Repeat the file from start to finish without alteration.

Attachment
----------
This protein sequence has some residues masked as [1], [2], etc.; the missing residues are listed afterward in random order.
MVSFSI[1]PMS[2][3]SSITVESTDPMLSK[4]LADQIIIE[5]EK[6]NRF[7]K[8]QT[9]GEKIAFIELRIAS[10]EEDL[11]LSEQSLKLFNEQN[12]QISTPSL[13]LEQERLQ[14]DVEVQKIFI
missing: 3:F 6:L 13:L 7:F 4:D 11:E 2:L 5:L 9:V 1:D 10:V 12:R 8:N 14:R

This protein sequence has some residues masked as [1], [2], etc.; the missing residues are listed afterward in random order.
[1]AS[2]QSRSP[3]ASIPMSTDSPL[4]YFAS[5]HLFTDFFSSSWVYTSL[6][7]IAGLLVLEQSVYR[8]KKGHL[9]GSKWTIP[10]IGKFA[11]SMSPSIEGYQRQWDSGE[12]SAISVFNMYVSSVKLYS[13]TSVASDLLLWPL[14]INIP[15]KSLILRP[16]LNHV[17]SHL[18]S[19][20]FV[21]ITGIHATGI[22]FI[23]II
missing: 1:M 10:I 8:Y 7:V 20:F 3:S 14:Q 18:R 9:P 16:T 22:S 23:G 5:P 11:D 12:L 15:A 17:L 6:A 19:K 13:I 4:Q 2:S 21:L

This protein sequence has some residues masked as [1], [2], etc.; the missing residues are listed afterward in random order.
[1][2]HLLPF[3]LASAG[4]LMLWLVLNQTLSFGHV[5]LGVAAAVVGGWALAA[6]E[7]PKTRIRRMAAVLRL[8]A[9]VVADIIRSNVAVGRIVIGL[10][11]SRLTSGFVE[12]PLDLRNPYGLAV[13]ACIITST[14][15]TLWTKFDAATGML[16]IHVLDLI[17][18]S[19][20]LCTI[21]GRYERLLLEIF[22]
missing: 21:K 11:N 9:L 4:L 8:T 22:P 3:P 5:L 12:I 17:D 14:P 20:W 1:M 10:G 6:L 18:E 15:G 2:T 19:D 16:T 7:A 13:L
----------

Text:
This protein sequence has some residues masked as [1], [2], etc.; the missing residues are listed afterward in random order.
MVSFSI[1]PMS[2][3]SSITVESTDPMLSK[4]LADQIIIE[5]EK[6]NRF[7]K[8]QT[9]GEKIAFIELRIAS[10]EEDL[11]LSEQSLKLFNEQN[12]QISTPSL[13]LEQERLQ[14]DVEVQKIFI
missing: 3:F 6:L 13:L 7:F 4:D 11:E 2:L 5:L 9:V 1:D 10:V 12:R 8:N 14:R

This protein sequence has some residues masked as [1], [2], etc.; the missing residues are listed afterward in random order.
[1]AS[2]QSRSP[3]ASIPMSTDSPL[4]YFAS[5]HLFTDFFSSSWVYTSL[6][7]IAGLLVLEQSVYR[8]KKGHL[9]GSKWTIP[10]IGKFA[11]SMSPSIEGYQRQWDSGE[12]SAISVFNMYVSSVKLYS[13]TSVASDLLLWPL[14]INIP[15]KSLILRP[16]LNHV[17]SHL[18]S[19][20]FV[21]ITGIHATGI[22]FI[23]II
missing: 1:M 10:I 8:Y 7:V 20:F 3:S 14:Q 18:R 9:P 16:T 22:S 23:G 5:P 11:D 12:L 15:A 17:L 6:A 19:K 13:I 4:Q 2:S 21:L

This protein sequence has some residues masked as [1], [2], etc.; the missing residues are listed afterward in random order.
[1][2]HLLPF[3]LASAG[4]LMLWLVLNQTLSFGHV[5]LGVAAAVVGGWALAA[6]E[7]PKTRIRRMAAVLRL[8]A[9]VVADIIRSNVAVGRIVIGL[10][11]SRLTSGFVE[12]PLDLRNPYGLAV[13]ACIITST[14][15]TLWTKFDAATGML[16]IHVLDLI[17][18]S[19][20]LCTI[21]GRYERLLLEIF[22]
missing: 21:K 11:N 9:L 4:L 8:T 22:P 3:P 5:L 12:I 17:D 14:P 20:W 1:M 10:G 6:L 18:E 15:G 2:T 19:D 16:T 7:A 13:L